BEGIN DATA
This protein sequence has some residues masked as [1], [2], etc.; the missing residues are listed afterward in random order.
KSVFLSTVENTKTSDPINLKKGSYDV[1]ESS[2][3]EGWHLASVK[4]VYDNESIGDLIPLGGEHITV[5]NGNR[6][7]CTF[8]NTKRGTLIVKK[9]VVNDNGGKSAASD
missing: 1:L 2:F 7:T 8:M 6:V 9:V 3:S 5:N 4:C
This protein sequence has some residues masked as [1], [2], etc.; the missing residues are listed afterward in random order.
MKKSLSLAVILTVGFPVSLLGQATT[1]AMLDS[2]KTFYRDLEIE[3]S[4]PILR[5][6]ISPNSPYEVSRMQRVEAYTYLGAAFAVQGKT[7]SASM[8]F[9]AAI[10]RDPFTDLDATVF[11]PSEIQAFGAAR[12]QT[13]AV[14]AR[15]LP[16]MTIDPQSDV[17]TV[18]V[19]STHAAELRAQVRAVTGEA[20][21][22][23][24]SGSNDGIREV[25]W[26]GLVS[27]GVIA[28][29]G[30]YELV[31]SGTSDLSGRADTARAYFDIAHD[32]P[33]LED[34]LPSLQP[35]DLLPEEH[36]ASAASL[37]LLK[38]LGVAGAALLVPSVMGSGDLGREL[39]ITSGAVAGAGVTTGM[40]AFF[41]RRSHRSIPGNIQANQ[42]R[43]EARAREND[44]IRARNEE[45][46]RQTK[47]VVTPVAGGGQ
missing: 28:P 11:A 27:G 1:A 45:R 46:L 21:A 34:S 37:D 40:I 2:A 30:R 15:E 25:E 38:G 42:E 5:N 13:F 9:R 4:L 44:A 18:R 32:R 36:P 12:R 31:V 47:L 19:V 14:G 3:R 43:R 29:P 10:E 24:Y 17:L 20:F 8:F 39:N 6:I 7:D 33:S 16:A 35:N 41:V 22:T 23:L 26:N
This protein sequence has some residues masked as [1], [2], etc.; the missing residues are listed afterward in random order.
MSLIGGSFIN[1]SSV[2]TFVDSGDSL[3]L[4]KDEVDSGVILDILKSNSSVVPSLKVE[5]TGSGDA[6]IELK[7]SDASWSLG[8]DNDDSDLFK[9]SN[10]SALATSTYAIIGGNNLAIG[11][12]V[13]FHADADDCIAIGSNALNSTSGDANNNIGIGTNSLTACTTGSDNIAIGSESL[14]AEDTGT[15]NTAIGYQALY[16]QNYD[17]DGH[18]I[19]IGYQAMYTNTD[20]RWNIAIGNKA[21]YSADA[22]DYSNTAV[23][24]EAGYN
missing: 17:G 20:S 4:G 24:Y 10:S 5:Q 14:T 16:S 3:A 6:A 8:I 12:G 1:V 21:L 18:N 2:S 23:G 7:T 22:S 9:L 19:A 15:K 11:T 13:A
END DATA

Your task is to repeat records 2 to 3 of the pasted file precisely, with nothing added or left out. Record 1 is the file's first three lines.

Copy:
This protein sequence has some residues masked as [1], [2], etc.; the missing residues are listed afterward in random order.
MKKSLSLAVILTVGFPVSLLGQATT[1]AMLDS[2]KTFYRDLEIE[3]S[4]PILR[5][6]ISPNSPYEVSRMQRVEAYTYLGAAFAVQGKT[7]SASM[8]F[9]AAI[10]RDPFTDLDATVF[11]PSEIQAFGAAR[12]QT[13]AV[14]AR[15]LP[16]MTIDPQSDV[17]TV[18]V[19]STHAAELRAQVRAVTGEA[20][21][22][23][24]SGSNDGIREV[25]W[26]GLVS[27]GVIA[28][29]G[30]YELV[31]SGTSDLSGRADTARAYFDIAHD[32]P[33]LED[34]LPSLQP[35]DLLPEEH[36]ASAASL[37]LLK[38]LGVAGAALLVPSVMGSGDLGREL[39]ITSGAVAGAGVTTGM[40]AFF[41]RRSHRSIPGNIQANQ[42]R[43]EARAREND[44]IRARNEE[45][46]RQTK[47]VVTPVAGGGQ
missing: 28:P 11:A 27:G 1:A 45:R 46:L 21:A 34:S 37:D 40:I 2:A 30:R 15:E 25:E 38:G 42:E 5:N 13:F 9:R 4:L 44:A 18:R 32:R 36:P 12:R 31:V 47:L 19:V 14:G 3:R 43:R 29:P 10:E 24:Y 17:L 20:F 8:F 39:N 6:I 7:D 33:S 16:A 35:N 41:V 22:T 23:L 26:N
This protein sequence has some residues masked as [1], [2], etc.; the missing residues are listed afterward in random order.
MSLIGGSFIN[1]SSV[2]TFVDSGDSL[3]L[4]KDEVDSGVILDILKSNSSVVPSLKVE[5]TGSGDA[6]IELK[7]SDASWSLG[8]DNDDSDLFK[9]SN[10]SALATSTYAIIGGNNLAIG[11][12]V[13]FHADADDCIAIGSNALNSTSGDANNNIGIGTNSLTACTTGSDNIAIGSESL[14]AEDTGT[15]NTAIGYQALY[16]QNYD[17]DGH[18]I[19]IGYQAMYTNTD[20]RWNIAIGNKA[21]YSADA[22]DYSNTAV[23][24]EAGYN
missing: 17:G 20:S 4:G 24:Y 10:S 5:Q 14:T 16:S 3:A 6:A 8:I 12:G 1:V 21:L 18:N 2:S 23:G 7:T 22:S 9:L 19:A 15:K 11:T 13:A